When the TPMS warning light comes ON and flashes ON for one second and OFF for three seconds, this indicates a problem with the vehicle's computer and can be corrected only by the dealership service center. When the TPMS warning light comes ON and stays ON, this indicates a low tire pressure condition in one or more tires. Inflating the tire to the recommended tire pressure found on the door placard should cause the light to turn OFF. Remember that one or more of the tires may be low in pressure, so you should always check the pressure in all of your tires.

If you add air and the problem persists, have a mechanic you trust check it out for you. And check your tires monthly to maximize tire health and spot problems early. The best time to do this is in the morning or when your vehicle hasn't been driven in several hours. The tires should be "cold" to give the most accurate reading. Not sure how to check tire pressure? Visit the DMV's step-by-step guide.

 

Don’t Let Your Thanksgiving Road Trip be a Turkey

Nobody wants to be surprised with car trouble, especially on the way to a family dinner! One way to ensure you will get to dinner in time for turkey on Thanksgiving weekend is by making sure that the vehicle you will be driving is running well.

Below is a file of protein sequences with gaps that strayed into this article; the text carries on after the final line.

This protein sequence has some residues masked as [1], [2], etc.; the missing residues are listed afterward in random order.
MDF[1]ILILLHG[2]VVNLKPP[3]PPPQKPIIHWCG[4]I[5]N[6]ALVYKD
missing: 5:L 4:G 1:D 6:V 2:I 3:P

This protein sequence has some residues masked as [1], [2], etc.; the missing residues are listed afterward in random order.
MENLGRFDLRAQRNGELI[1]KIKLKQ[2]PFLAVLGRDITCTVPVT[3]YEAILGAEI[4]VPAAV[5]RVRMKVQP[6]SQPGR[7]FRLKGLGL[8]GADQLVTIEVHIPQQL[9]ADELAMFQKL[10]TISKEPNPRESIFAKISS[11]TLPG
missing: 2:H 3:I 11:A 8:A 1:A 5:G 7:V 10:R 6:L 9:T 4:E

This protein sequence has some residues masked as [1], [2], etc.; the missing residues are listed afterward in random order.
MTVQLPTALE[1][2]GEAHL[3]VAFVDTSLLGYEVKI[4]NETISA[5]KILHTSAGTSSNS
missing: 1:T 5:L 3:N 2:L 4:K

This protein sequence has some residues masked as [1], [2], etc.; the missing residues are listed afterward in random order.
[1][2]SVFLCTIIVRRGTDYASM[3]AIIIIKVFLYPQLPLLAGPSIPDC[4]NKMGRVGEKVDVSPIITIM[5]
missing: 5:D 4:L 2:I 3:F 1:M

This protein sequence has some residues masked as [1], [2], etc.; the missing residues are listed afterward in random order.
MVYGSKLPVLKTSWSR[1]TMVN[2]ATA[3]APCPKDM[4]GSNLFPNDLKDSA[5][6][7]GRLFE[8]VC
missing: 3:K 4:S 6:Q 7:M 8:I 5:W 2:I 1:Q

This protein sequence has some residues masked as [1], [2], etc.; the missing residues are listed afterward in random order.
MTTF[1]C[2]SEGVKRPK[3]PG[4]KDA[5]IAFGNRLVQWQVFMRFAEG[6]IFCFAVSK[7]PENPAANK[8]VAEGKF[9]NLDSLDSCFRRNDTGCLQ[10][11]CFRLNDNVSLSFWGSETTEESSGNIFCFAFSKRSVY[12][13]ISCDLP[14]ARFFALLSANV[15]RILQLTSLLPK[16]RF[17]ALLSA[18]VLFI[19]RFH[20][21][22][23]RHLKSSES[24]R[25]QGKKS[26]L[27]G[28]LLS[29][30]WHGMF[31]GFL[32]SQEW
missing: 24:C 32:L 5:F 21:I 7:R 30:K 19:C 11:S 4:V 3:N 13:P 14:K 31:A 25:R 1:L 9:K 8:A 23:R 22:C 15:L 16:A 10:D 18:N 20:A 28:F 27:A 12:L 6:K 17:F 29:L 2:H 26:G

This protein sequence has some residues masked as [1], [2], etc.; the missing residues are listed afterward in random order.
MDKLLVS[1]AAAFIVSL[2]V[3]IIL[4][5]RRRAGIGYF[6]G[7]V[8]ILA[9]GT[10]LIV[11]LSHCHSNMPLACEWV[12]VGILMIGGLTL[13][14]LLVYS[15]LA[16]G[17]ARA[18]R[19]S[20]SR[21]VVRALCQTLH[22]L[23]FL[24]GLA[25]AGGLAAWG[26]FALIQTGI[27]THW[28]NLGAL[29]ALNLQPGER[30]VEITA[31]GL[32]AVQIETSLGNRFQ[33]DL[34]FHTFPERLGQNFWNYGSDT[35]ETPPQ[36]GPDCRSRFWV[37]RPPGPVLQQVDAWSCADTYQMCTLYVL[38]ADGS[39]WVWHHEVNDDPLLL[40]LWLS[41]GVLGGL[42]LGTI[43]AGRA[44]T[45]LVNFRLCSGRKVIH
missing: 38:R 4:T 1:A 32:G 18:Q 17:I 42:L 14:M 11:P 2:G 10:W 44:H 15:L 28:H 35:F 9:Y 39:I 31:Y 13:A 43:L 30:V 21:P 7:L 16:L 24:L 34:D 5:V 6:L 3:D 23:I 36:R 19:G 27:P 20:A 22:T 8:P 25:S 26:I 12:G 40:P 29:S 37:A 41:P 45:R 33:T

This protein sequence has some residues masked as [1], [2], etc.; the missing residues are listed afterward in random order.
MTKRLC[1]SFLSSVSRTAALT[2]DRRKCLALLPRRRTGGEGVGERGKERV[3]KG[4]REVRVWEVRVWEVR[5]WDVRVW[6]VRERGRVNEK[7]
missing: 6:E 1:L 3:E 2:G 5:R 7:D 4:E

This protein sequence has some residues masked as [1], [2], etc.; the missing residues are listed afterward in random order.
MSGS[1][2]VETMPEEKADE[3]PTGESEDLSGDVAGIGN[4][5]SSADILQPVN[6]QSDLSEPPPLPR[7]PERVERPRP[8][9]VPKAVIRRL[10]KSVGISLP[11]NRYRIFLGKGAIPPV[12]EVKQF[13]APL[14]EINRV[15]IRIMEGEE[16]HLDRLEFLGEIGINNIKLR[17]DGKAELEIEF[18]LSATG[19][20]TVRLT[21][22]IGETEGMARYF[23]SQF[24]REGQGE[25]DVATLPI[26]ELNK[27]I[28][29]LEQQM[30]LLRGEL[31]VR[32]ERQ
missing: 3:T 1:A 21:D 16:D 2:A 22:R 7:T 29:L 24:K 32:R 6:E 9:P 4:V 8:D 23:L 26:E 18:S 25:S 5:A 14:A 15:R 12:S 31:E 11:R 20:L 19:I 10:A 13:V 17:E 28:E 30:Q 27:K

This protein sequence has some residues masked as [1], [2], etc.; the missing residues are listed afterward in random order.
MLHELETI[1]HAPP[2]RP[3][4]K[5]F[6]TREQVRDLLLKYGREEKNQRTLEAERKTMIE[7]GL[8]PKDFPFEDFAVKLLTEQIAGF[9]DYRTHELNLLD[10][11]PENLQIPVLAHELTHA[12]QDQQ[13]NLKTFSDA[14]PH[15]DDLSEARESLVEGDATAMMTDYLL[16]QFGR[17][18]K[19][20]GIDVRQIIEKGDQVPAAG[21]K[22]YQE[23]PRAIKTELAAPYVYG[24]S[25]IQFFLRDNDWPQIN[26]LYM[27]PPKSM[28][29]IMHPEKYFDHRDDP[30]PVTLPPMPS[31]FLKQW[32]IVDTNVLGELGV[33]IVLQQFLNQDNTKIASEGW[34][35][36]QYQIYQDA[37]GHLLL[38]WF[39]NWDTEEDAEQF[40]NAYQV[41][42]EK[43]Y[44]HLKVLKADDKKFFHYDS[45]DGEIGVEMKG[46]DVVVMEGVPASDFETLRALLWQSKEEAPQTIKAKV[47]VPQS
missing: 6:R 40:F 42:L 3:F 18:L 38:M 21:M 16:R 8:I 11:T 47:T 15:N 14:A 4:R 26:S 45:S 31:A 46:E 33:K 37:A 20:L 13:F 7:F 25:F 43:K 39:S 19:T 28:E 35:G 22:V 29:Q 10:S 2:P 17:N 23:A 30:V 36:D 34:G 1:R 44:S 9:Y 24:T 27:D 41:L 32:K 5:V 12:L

A Thanksgiving pre-trip inspection helps reduce the chance of costly and possibly dangerous on the road trouble. It also provides an opportunity to have repairs done by mechanics you trust. Especially important, it provides peace of mind. While no inspection can guarantee a car’s performance, it’s comforting to know proper precautions were taken to avoid a ‘turkey’ of a holiday weekend.

The Car Care Council suggests the following 10-minute checkup to help ensure vehicle safety and reliability on Thanksgiving, when millions of Americans take to the roads to visit family and friends:

  • Check all fluids, including engine oil, power steering and brake and transmission, as well as windshield washer solvent and antifreeze/coolant.
  • Check the hoses and belts that can become cracked, brittle, frayed, loose or show signs of excessive wear. These are critical to the proper functioning of the electrical system, air conditioning, power steering and the cooling system.
  • Check the tires, including tire pressure and tread. Uneven wear indicates a need for wheel alignment. Tires should also be checked for bulges and bald spots.
  • Check lighting to identify any problems with exterior and interior lighting as the chance of an accident increases if you can’t see or be seen.
  • Check wipers. Wiper blades should be replaced every six months. Make sure the windshield wipers are working properly and keep the reservoir filled with solvent.

Make sure to also restock your emergency car kit -- if you don't have one yet don't delay! Make sure you have supplies like tennis shoes, blanket, band-aids just in case your car leaves you on the side of the road.  Also, check to see if your gas cap is damaged, loose or missing as it should be replaced to prevent gas from spilling or evaporating. 

thanksgiving car care tips